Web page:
How to Create an Oracle Database Project in the Oracle Developer Studio IDE
by Nikolay Krasilnikov
Published July 2012 (updated June 2016)
This article describes the support for Oracle Database projects that are added to the integrated development environment (IDE) in Oracle Developer Studio.
In the Oracle Developer Studio IDE, you can create a project for an Oracle Database application. Oracle Developer Studio added support for Pro*C/C++. And the Oracle Developer Studio release includes Oracle Instant Client, which contains native client libraries for communicating with databases, as a component that you can optionally install.
Creating a Database Project
The New Project wizard in the IDE includes a new project type for Oracle Database applications. To create an Oracle Database project, do the following:
- Choose File -> New Project.
On the Choose Project page of the New Project wizard, select the C/C++/Fortran category and the C/C++ Database Application project, and then click Next.
Figure 1. Choose Project Page of the New Project Wizard
On the Project Name and Location page, specify the name and location of your project. Then click Next.
Note: Make sure the tool collection is Oracle Developer Studio so that the IDE has access to the Oracle Instant Client in your Oracle Developer Studio installation. If you used a different tool collection, you have to manually provide paths to the Pro*C precompiler, include files, and libraries to the project makefile.
Figure 2. Project Name and Location Page of New Project Wizard
On the Master Table page, you set up the connection to an Oracle database and select the table your application will use. Select a database from the Database Connection list, or select New Database Connection to create a new database connection.
Figure 3. Master Table Page of New Project Wizard
If you are creating a new database connection, enter the database address and your username and password on the Customize Connection page of the New Connection wizard.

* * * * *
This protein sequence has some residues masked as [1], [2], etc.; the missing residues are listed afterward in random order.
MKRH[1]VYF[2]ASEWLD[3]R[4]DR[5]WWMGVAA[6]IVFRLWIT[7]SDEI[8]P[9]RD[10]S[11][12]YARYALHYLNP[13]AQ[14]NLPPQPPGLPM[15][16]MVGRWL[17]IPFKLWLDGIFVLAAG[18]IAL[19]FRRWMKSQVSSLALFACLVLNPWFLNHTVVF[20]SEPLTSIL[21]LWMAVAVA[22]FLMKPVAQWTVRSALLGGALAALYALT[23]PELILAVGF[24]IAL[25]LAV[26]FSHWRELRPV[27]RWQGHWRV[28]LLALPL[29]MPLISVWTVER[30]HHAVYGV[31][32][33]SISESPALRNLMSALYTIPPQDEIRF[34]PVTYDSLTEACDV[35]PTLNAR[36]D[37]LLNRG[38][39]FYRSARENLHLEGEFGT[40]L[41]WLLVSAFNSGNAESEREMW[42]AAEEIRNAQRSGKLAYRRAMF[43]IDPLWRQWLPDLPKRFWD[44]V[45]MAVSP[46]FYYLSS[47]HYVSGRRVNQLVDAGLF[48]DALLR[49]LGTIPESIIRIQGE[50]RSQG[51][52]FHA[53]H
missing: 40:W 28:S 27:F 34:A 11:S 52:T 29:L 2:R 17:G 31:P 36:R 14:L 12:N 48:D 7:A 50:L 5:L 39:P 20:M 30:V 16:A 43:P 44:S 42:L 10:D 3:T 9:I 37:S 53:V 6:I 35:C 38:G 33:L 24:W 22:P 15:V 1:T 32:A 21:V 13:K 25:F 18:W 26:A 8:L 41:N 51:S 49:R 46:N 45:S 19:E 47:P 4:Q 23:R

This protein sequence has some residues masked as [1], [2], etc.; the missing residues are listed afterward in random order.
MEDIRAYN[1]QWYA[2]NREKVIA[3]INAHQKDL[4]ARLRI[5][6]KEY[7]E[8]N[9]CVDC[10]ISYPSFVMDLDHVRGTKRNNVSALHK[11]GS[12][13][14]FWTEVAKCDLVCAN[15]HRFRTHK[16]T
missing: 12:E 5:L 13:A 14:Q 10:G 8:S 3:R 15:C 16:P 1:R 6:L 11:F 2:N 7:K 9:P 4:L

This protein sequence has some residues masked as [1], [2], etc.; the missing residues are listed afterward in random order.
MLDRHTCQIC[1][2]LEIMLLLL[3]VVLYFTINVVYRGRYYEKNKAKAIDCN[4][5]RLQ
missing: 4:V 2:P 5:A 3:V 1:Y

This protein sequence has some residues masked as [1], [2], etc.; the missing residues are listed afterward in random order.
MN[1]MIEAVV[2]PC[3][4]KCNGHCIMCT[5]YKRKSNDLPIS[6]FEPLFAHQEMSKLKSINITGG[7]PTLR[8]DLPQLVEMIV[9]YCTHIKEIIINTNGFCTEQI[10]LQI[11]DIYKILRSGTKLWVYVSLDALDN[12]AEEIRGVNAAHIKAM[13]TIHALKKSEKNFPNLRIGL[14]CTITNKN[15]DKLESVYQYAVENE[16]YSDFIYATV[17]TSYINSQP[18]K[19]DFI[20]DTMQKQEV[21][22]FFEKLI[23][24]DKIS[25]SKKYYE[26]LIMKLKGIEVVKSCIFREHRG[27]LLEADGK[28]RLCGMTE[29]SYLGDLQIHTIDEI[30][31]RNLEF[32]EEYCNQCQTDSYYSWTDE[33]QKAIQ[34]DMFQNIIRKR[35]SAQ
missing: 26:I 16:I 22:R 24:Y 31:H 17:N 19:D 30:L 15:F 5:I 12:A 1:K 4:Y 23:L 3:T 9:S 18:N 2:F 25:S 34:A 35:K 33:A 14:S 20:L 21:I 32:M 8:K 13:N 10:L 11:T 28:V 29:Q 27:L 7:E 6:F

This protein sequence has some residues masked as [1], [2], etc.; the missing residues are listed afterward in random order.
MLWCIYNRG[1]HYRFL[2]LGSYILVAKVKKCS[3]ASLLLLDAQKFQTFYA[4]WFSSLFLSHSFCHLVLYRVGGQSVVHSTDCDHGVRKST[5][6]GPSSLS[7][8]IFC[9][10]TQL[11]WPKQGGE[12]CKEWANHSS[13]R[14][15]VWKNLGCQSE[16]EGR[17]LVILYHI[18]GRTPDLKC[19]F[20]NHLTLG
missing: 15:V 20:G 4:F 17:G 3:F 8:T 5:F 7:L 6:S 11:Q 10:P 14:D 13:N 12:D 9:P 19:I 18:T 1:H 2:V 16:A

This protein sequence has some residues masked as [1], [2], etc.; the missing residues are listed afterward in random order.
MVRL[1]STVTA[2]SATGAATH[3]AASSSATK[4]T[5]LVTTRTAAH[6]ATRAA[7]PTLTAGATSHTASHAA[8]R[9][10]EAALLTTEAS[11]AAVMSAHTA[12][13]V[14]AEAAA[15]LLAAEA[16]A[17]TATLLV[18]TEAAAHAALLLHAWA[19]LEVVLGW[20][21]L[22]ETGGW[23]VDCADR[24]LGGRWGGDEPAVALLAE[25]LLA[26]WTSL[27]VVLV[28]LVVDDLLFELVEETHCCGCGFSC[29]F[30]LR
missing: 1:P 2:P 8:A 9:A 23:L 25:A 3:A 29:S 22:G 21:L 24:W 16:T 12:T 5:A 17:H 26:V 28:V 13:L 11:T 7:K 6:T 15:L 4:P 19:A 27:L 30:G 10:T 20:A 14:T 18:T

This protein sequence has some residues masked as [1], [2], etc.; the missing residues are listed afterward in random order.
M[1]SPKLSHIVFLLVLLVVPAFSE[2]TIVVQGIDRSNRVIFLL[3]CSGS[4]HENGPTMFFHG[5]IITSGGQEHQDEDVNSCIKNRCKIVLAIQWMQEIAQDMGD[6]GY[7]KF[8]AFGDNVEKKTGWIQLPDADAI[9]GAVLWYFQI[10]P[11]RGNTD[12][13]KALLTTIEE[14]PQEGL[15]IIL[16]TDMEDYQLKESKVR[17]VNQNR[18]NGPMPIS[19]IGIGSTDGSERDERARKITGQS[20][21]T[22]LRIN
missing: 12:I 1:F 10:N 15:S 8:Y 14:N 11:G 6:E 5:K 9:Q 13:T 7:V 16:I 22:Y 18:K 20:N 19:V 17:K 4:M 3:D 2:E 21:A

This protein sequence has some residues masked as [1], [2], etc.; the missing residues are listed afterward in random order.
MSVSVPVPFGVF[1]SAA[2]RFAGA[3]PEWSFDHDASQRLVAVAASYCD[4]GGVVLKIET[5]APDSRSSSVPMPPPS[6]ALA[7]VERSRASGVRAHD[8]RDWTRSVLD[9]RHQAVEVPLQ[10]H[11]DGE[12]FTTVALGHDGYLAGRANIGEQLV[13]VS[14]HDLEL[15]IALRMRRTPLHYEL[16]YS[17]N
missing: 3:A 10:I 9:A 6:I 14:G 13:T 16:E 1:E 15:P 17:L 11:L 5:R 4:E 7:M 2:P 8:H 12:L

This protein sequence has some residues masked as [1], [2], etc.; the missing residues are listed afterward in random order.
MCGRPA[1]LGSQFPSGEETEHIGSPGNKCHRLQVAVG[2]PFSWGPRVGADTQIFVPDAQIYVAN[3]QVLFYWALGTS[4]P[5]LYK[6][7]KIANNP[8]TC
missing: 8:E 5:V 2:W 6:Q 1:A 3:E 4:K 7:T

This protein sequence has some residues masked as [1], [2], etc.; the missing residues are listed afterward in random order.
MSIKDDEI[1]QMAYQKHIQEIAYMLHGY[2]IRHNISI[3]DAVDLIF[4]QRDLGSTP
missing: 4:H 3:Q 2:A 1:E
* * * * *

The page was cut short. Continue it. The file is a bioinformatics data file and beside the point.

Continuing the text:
Note: The wizard contains default values for Oracle Database, Express Edition. Change them if necessary.
Figure 4. Customize Connection Page of New Connection Wizard
- Click Next.
On the Choose Database Schema page of the New Connection wizard, enter the database schema or select it from the list.
Figure 5. Choose Database Schema Page of New Connection Wizard
- Click Finish.
When you have selected or created your database connection, the IDE connects to the database. Now, on the Master Table page, select the master table for your project from the Database Table list. Use the arrow keys between the Available Columns and Columns to Include lists to select the table columns you want to include in your project.
Figure 6. Master Table Page of New Project Wizard
- Click Finish.
Now that your database project is created, you can build and run it.
Figure 7. Output Window Showing Run Tab for the New Project
Pro*C/C++ Editor Support
The Source Editor support for Pro*C/C++ in the IDE includes coloring, code completion, and hyperlinks for Pro*C/C++ statements.
To provide code completion for database elements, the IDE uses the same database connection you established for the project when you created it. You can change the database connection used for code completion in the Services window or by clicking the Select Database Connection button in the Source Editor toolbar when you have a source file in your project open.
Figure 8. Select Database Connection Button in Source Editor Toolbar
Code completion is provided for the following:
Figure 9. Code in Source Editor Showing SQL Keyword Completion
Database table column names:
Figure 10. Code in Source Editor Showing Database Table Column Completion
C and C++ variable names:
Figure 11. Code in Source Editor Showing Variable Name Completion
Database table names:
Figure 12. Code in Source Editor Showing Table Name Completion
See the following resources for more information:
- The NetBeans article "Connecting to Oracle Database from NetBeans IDE" applies also to the Oracle Developer Studio IDE. However, you do not need to download the
ojdbc6.jarfile, as mentioned in the article, because it is already included in the Oracle Developer Studio IDE.
- The Help menu in the IDE provides access to extensive information about using the IDE, including how to work with databases.
- For basic information about using the Oracle Developer Studio IDE, see the IDE Quick Start Tutorial
Nikolay Krasilnikov joined Sun Microsystems in 2008. Now he is a senior software engineer for Oracle in St. Petersburg, Russia developing the Oracle Developer Studio IDE. His responsibilities include developing the C and C++ grammar, parser, and code model.
Revision 1.1, June 2016
Revision 1.0, July 2012